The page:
THE MOST SUCCESSFUL OPTICAL ILLUSIONS trick the eye into seeing something magical. Infinity pools – where water flows over one or more edges, making the pool appear to blend with a larger body of water beyond – became popular in Europe in the 1990s, especially at hotels. Over the past 10 years, this type of pool has become a must-have outdoor element among North American homeowners with large swaths of land, Instagram-worthy views, and large landscaping budgets. Infinity pools are believed to have originated in France at the Palace of Versailles in the 17th century, says Reinier van de Poll, owner of Van de Poll Garden Design in Vancouver. “Many would point to the Stag Fountain as one of the first examples of a vanishing pool edge – the use of the horizon and the infinity,” he says. Today’s vanishing-edge pools are usually installed on properties that look out over a body of water, says Lee Gregory, project coordinator with Groupe Paramount in Montreal. “When someone has a special lakefront or cliffside property, they’ll often go the extra mile to draw attention to that,” says Gregory. “For instance, for a house on Lac Saint-Louis we did recently, we matched the colour of the pool as closely as possible to the lake, so that when it was filled with water, it would give the impression that the pool is endless. And the sounds of the waterfalls add to the experience.” •

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Photo courtesy of Groupe Paramount

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Flat landscape is the easiest canvas upon which to install an infinity pool, but homeowners with sloped properties can have equally spectacular results, says Kennedy McRae, co-owner and landscape designer at Earth Inc. in Toronto. Opting for a vanishing-edge pool on a slope solves two problems: transforming formerly unusable space while creating an especially dramatic vista. “To create a negative edge, you have to have a little bit of a grade change, so if the body of water that we’re creating is higher than the actual lake, you can build right into the middle of the slope, and when you’re in the pool, it really becomes an infinity pool,” says McRae, whose team designed a show-stopping outdoor space for a two-acre property north of Barrie, Ontario. Even with no natural water in sight, infinity pools can add interest, he adds. “Some people want an infinity pool when they have a forest setting. A vanishing edge on one side is a cool design element that’s fun to play with.” •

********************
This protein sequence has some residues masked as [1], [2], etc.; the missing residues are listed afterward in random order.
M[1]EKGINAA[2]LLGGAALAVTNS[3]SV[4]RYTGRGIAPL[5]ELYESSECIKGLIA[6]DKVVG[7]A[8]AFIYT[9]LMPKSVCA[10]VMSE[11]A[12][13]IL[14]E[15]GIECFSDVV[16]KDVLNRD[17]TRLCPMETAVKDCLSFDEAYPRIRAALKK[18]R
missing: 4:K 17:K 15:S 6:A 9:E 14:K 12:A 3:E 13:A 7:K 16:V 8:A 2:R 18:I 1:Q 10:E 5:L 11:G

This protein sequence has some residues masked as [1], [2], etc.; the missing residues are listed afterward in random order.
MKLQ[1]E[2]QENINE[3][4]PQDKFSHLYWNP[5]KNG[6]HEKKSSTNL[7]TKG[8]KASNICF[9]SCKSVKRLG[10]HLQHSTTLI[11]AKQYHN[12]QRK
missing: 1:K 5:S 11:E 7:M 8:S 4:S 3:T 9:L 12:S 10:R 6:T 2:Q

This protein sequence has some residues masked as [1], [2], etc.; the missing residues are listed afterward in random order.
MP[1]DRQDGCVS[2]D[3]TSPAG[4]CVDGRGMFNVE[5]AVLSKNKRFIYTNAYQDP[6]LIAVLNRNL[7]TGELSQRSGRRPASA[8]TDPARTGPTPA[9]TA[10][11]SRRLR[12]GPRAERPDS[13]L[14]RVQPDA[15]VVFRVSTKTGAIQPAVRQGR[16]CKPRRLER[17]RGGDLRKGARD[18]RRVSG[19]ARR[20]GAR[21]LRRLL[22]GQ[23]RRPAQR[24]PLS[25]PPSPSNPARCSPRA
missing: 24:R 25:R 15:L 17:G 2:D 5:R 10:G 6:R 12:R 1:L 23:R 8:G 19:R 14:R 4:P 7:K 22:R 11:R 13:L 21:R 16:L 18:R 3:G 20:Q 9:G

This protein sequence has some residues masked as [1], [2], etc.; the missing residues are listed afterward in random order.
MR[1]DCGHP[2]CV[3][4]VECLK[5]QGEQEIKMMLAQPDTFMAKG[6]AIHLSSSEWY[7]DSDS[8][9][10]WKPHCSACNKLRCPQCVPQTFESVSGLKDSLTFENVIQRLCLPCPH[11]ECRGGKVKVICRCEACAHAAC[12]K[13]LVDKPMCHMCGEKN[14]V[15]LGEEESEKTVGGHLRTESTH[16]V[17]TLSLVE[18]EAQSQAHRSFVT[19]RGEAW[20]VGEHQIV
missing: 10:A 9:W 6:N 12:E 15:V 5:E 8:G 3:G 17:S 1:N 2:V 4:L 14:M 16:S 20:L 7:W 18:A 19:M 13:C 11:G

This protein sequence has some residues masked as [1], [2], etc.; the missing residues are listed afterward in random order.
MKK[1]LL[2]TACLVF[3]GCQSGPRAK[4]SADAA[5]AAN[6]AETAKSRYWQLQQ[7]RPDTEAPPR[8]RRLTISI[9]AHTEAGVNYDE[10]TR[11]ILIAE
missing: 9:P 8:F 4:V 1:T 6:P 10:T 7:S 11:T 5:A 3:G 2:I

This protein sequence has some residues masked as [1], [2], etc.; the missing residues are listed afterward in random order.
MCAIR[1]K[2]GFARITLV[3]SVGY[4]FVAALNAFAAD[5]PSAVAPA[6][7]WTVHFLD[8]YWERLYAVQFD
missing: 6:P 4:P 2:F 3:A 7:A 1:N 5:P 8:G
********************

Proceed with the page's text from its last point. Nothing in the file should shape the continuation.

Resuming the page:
Kennedy McRae: “Here, we hid the pool equipment under the cabana at the top. A lot of people forget you need a mechanical room to house all the pool equipment in.”

Photos courtesy of Earth Inc.

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LANDSCAPE

This was the case when van de Poll designed a sprawling backyard for homeowner Brian Craig, a father of eight in Pitt Meadows, B.C., who wanted to create a multigenerational retreat. Craig, a developer, had built in 1991 but waited until 2012 to finish the landscaping around his home, which is atop a 70-foot cliff. “Brian doesn’t have a body of water in the distance; his pool blends in with the horizon,” says van de Poll. “I had to pay a lot of attention to the natural terrain of the site – which was very sloped with a lot of rock outcroppings – to figure out where the pool was going to fit. I orientated the vanishing pool edge slightly